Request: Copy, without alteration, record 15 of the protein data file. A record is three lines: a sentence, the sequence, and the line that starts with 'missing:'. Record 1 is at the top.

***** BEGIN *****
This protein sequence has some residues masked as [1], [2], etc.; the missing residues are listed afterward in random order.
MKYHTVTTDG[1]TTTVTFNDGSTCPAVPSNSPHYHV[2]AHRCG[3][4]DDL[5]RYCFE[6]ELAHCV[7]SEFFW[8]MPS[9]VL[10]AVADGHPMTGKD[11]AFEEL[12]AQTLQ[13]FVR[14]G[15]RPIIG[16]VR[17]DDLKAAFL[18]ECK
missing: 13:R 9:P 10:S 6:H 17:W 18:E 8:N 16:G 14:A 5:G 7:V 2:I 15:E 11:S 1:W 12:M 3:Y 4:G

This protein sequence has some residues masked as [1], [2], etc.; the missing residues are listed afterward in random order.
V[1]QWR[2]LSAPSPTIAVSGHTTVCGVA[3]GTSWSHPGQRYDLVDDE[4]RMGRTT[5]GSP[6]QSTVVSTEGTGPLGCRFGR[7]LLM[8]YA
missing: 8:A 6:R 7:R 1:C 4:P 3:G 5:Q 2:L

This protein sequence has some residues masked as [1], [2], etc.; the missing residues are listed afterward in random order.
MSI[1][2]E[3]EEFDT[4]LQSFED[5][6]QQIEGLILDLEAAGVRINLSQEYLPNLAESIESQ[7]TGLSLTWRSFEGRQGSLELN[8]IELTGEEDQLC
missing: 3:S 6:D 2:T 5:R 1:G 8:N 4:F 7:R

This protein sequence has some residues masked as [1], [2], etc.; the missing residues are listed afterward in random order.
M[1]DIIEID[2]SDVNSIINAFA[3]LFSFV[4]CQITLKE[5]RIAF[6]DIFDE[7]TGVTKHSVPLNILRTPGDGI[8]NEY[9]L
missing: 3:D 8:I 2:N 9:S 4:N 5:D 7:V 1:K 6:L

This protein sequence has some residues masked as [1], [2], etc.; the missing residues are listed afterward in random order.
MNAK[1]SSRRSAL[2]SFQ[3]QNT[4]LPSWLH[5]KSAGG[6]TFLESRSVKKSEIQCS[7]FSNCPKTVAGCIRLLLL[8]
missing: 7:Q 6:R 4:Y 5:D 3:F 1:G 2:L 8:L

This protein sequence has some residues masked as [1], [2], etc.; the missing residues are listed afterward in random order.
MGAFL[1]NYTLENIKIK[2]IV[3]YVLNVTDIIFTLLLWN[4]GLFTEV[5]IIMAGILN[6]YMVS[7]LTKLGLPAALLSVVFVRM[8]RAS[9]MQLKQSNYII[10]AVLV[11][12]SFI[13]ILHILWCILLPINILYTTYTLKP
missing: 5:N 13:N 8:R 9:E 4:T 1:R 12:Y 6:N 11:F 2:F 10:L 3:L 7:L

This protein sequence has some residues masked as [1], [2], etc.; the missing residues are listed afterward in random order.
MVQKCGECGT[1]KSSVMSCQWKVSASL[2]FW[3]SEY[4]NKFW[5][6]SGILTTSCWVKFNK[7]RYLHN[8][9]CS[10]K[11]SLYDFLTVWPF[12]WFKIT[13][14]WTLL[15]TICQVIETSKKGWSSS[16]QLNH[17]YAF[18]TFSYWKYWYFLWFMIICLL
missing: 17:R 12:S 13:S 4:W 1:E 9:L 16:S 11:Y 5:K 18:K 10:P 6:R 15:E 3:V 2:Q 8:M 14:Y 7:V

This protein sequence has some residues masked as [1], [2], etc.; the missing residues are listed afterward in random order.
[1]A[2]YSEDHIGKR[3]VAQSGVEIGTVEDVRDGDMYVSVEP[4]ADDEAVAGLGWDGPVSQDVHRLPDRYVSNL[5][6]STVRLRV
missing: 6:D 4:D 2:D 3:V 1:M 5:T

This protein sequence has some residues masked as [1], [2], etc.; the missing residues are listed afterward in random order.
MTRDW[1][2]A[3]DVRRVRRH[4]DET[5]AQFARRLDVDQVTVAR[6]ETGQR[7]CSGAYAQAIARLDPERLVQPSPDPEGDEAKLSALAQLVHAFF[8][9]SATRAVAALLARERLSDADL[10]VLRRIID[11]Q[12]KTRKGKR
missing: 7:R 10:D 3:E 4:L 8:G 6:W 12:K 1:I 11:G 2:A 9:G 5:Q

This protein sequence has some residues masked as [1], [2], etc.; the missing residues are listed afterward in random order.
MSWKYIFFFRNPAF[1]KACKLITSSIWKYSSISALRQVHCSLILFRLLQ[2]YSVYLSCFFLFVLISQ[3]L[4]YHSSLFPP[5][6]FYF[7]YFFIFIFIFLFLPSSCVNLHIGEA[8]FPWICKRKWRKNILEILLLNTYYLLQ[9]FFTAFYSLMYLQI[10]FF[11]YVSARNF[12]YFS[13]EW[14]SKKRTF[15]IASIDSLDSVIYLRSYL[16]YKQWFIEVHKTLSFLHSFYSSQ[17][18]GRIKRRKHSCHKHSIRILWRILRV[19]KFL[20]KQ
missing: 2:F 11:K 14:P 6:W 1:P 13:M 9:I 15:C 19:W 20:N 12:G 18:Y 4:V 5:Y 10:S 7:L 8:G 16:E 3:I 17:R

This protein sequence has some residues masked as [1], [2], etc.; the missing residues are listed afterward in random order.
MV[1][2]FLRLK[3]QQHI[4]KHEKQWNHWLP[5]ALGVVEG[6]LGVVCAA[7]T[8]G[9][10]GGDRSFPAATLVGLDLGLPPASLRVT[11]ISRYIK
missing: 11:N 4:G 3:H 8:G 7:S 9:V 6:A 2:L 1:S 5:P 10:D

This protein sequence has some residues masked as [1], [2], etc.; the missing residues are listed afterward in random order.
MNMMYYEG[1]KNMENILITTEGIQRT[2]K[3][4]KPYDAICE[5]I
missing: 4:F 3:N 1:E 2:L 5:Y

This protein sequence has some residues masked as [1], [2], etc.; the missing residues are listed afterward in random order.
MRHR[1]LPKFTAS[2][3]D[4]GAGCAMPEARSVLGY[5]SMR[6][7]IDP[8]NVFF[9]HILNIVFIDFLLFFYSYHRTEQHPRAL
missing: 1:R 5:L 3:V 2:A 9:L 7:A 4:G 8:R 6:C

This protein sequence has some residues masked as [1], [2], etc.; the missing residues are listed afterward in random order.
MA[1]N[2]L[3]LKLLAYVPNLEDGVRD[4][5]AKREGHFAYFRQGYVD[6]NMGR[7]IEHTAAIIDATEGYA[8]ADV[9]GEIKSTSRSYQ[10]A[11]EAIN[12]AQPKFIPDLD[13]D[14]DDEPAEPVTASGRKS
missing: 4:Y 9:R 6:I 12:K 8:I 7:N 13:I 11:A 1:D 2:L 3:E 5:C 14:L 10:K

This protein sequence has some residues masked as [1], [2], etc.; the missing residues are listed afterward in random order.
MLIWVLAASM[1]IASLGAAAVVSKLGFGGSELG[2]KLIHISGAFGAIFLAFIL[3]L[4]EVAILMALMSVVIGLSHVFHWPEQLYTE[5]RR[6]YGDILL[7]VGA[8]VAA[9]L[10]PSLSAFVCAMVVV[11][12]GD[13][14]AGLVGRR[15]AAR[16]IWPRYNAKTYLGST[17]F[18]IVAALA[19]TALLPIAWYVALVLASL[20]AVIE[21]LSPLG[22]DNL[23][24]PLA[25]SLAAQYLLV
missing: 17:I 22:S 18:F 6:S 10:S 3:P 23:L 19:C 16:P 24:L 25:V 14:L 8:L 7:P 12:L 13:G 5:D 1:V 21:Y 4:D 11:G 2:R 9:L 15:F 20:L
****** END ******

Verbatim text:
This protein sequence has some residues masked as [1], [2], etc.; the missing residues are listed afterward in random order.
MLIWVLAASM[1]IASLGAAAVVSKLGFGGSELG[2]KLIHISGAFGAIFLAFIL[3]L[4]EVAILMALMSVVIGLSHVFHWPEQLYTE[5]RR[6]YGDILL[7]VGA[8]VAA[9]L[10]PSLSAFVCAMVVV[11][12]GD[13][14]AGLVGRR[15]AAR[16]IWPRYNAKTYLGST[17]F[18]IVAALA[19]TALLPIAWYVALVLASL[20]AVIE[21]LSPLG[22]DNL[23][24]PLA[25]SLAAQYLLV
missing: 17:I 22:S 18:F 6:S 10:S 3:P 23:L 19:C 16:P 24:L 25:V 14:L 8:L 7:P 12:L 13:G 5:D 1:V 21:Y 4:D 11:G 2:R 9:L 15:F 20:L